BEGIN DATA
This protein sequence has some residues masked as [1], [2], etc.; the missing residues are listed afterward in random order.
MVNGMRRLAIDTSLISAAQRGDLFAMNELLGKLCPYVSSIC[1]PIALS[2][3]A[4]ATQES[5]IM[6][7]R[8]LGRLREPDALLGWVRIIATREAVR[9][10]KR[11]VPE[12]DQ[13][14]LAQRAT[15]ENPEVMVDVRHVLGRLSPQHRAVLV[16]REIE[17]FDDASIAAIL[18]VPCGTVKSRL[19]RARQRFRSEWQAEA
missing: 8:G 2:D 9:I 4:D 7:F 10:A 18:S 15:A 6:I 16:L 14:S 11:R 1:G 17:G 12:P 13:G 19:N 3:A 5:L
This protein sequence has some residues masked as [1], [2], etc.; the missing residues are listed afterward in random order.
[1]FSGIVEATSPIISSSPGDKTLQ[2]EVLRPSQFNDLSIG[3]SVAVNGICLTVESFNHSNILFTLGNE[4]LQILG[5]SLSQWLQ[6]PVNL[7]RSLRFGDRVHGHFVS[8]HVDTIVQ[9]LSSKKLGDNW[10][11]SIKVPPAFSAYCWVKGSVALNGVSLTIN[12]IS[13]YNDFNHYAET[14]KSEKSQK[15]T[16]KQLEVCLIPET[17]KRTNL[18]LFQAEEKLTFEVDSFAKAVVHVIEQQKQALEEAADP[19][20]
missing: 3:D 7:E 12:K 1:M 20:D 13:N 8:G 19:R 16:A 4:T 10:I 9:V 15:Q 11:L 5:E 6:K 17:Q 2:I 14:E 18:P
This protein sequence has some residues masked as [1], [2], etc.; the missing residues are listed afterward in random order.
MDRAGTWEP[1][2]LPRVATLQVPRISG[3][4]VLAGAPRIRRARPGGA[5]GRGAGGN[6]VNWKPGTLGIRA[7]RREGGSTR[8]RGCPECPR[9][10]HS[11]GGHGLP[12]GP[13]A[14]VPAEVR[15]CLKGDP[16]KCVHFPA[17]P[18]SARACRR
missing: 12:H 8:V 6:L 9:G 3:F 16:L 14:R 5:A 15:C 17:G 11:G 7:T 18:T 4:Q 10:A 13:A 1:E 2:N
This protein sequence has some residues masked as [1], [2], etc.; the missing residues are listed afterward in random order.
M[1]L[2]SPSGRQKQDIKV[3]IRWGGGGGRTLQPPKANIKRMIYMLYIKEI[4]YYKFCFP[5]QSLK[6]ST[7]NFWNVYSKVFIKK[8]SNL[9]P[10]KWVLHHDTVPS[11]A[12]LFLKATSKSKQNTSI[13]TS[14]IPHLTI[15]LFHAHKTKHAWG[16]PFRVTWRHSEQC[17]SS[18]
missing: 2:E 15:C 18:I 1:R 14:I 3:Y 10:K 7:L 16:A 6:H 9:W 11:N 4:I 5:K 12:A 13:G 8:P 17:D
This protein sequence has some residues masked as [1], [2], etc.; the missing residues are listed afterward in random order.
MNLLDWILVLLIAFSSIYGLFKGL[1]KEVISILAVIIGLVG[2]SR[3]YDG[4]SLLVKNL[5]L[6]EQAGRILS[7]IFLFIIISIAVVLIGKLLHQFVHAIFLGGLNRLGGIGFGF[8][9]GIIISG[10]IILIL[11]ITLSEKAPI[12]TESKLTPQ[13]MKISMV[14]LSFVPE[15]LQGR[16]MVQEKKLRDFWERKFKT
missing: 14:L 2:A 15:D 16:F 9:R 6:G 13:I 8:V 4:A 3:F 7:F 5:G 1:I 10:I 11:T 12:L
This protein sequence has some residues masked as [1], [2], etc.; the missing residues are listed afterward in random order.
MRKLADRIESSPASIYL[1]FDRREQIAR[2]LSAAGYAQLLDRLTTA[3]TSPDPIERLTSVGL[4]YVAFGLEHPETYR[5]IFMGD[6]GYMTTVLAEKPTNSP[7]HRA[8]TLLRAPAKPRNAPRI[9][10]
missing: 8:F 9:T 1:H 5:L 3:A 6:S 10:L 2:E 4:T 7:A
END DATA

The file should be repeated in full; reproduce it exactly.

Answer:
This protein sequence has some residues masked as [1], [2], etc.; the missing residues are listed afterward in random order.
MVNGMRRLAIDTSLISAAQRGDLFAMNELLGKLCPYVSSIC[1]PIALS[2][3]A[4]ATQES[5]IM[6][7]R[8]LGRLREPDALLGWVRIIATREAVR[9][10]KR[11]VPE[12]DQ[13][14]LAQRAT[15]ENPEVMVDVRHVLGRLSPQHRAVLV[16]REIE[17]FDDASIAAIL[18]VPCGTVKSRL[19]RARQRFRSEWQAEA
missing: 8:G 2:D 9:I 4:D 7:F 10:A 18:S 15:A 6:I 16:L 14:S 11:R 1:G 17:G 12:P 13:G 19:N 3:A 5:L
This protein sequence has some residues masked as [1], [2], etc.; the missing residues are listed afterward in random order.
[1]FSGIVEATSPIISSSPGDKTLQ[2]EVLRPSQFNDLSIG[3]SVAVNGICLTVESFNHSNILFTLGNE[4]LQILG[5]SLSQWLQ[6]PVNL[7]RSLRFGDRVHGHFVS[8]HVDTIVQ[9]LSSKKLGDNW[10][11]SIKVPPAFSAYCWVKGSVALNGVSLTIN[12]IS[13]YNDFNHYAET[14]KSEKSQK[15]T[16]KQLEVCLIPET[17]KRTNL[18]LFQAEEKLTFEVDSFAKAVVHVIEQQKQALEEAADP[19][20]
missing: 3:D 7:E 12:K 1:M 20:D 13:N 8:G 19:R 16:A 4:T 10:I 9:V 15:Q 11:L 5:E 6:K 17:Q 2:I 14:E 18:P
This protein sequence has some residues masked as [1], [2], etc.; the missing residues are listed afterward in random order.
MDRAGTWEP[1][2]LPRVATLQVPRISG[3][4]VLAGAPRIRRARPGGA[5]GRGAGGN[6]VNWKPGTLGIRA[7]RREGGSTR[8]RGCPECPR[9][10]HS[11]GGHGLP[12]GP[13]A[14]VPAEVR[15]CLKGDP[16]KCVHFPA[17]P[18]SARACRR
missing: 12:H 8:V 6:L 9:G 3:F 16:L 14:R 5:A 15:C 17:G 11:G 7:T 18:T 4:Q 10:A 13:A 1:E 2:N
This protein sequence has some residues masked as [1], [2], etc.; the missing residues are listed afterward in random order.
M[1]L[2]SPSGRQKQDIKV[3]IRWGGGGGRTLQPPKANIKRMIYMLYIKEI[4]YYKFCFP[5]QSLK[6]ST[7]NFWNVYSKVFIKK[8]SNL[9]P[10]KWVLHHDTVPS[11]A[12]LFLKATSKSKQNTSI[13]TS[14]IPHLTI[15]LFHAHKTKHAWG[16]PFRVTWRHSEQC[17]SS[18]
missing: 2:E 15:C 18:I 1:R 14:I 3:Y 10:K 7:L 16:A 6:H 9:W 11:N 4:I 5:K 12:A 13:G 8:P 17:D
This protein sequence has some residues masked as [1], [2], etc.; the missing residues are listed afterward in random order.
MNLLDWILVLLIAFSSIYGLFKGL[1]KEVISILAVIIGLVG[2]SR[3]YDG[4]SLLVKNL[5]L[6]EQAGRILS[7]IFLFIIISIAVVLIGKLLHQFVHAIFLGGLNRLGGIGFGF[8][9]GIIISG[10]IILIL[11]ITLSEKAPI[12]TESKLTPQ[13]MKISMV[14]LSFVPE[15]LQGR[16]MVQEKKLRDFWERKFKT
missing: 14:L 2:A 15:D 16:F 9:R 6:G 13:I 8:V 4:A 3:F 7:F 5:G 1:I 10:I 11:T 12:L
This protein sequence has some residues masked as [1], [2], etc.; the missing residues are listed afterward in random order.
MRKLADRIESSPASIYL[1]FDRREQIAR[2]LSAAGYAQLLDRLTTA[3]TSPDPIERLTSVGL[4]YVAFGLEHPETYR[5]IFMGD[6]GYMTTVLAEKPTNSP[7]HRA[8]TLLRAPAKPRNAPRI[9][10]
missing: 8:F 9:T 1:H 5:L 3:A 6:S 10:L 2:E 4:T 7:A